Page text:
48. Ask someone if they need you to pick up anything while you're out shopping.
  49. Ask a child to play a board game, and let them win.
  50. Ask an elderly person to tell you about the good old days.
  51. During bad weather, plan an indoor picnic with the family.
  52. Buy someone a goldfish and bowl.
  53. Compliment someone on their cooking and politely ask for a second helping.
  54. Dance with someone who hasn't been asked.
  55. Tell someone you mentioned them in your prayers.
  56. Give children's clothes to another family when your kids outgrow them.
  57. Deliver extra vegetables from your garden to the whole neighborhood.
  58. Call your spouse just to say, I love you.
  59. Call someone's attention to a rainbow or beautiful sunset.
  60. Invite someone to go bowling.
  61. Figure out someone's half-birthday by adding 182 days, and surprise them with a cake.
  62. Ask someone about their children.
  63. Tell someone which quality you like most about them.
  64. Brush the snow off of the car next to yours.
  65. Return your shopping cart to the front of the store.
  66. Encourage someone's dream, no matter how big or small it is.
  67. Pay for a stranger's cup of coffee without them knowing it.
  68. Leave a love letter where your partner will find it.
  69. Ask an older person for their advice.
  70. Offer to take care of someone's pet while they're away.
  71. Tell a child you're proud of them.
  72. Visit a sick person, or send them a care package.
  73. Join a Big Brother or Sister program.
  74. Leave a piece of candy on a coworker's desk.
  75. Bring your child to work with you for the afternoon.
  76. Give someone a recording of their favorite music.
  77. Email a friend some information about a topic they are especially interested in.
  78. Give someone a homemade gift.
  79. Write a poem for someone.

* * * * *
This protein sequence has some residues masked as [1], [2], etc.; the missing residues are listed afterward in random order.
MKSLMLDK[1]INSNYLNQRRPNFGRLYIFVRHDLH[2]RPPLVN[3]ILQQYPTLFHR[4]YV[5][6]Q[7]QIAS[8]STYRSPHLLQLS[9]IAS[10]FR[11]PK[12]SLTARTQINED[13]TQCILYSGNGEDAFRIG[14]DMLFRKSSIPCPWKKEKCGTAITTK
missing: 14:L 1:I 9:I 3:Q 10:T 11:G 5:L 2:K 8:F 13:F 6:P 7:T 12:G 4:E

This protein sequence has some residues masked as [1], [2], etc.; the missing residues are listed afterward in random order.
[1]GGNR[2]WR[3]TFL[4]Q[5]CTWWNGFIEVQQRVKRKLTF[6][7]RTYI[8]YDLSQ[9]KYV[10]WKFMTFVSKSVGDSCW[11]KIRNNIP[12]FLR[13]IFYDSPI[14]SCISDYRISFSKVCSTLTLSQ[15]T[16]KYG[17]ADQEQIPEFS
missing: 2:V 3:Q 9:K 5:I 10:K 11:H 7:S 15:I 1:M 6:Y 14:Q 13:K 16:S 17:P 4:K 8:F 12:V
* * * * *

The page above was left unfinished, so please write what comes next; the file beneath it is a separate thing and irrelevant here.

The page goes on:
80. Bake some cookies for your local fire or police department.
  81. Organize a neighborhood cleanup and have a barbecue afterwards.
  82. Help a child build a birdhouse or similar project.
  83. Check in on an old person, just to see if they're okay.
  84. Ask for the recipe after you eat over at someone's house.
  85. Personally welcome a new employee at work and offer to take them out for lunch.
  86. While in a car, ask everyone to buckle up because they are important to you.
  87. Let someone else eat the last slice of cake or pizza.
  88. Stop and buy a drink from a kid's lemonade stand.
  89. Forgive someone when they apologize.
  90. Wave to someone looking for a parking space when you're about to leave a shopping center.
  91. Send a copy of an old photograph to a childhood friend.
  92. Leave a pint of your spouse's favorite flavor of ice cream in the freezer with a bow on it.
  93. Do a household chore that is usually done by someone else in the family.
  94. Be especially happy for someone when they tell you their good news.
  95. Compliment a coworker on their role in a successful project.
  96. Give your spouse a spontaneous back rub at the end of the day.
  97. Serve someone in your family breakfast in bed.
  98. Ask someone if they've lost weight.
  99. Make a donation to a charity in someone's honor.
  100. Take a child to a ballgame.And last, but not least...
  101. WITH LOVE...ammar

Friday, June 23, 2006

Restarted Blogging

mmmm..........restared to blogging on blogspot! coz of busy schedule i was unable to blog too! :0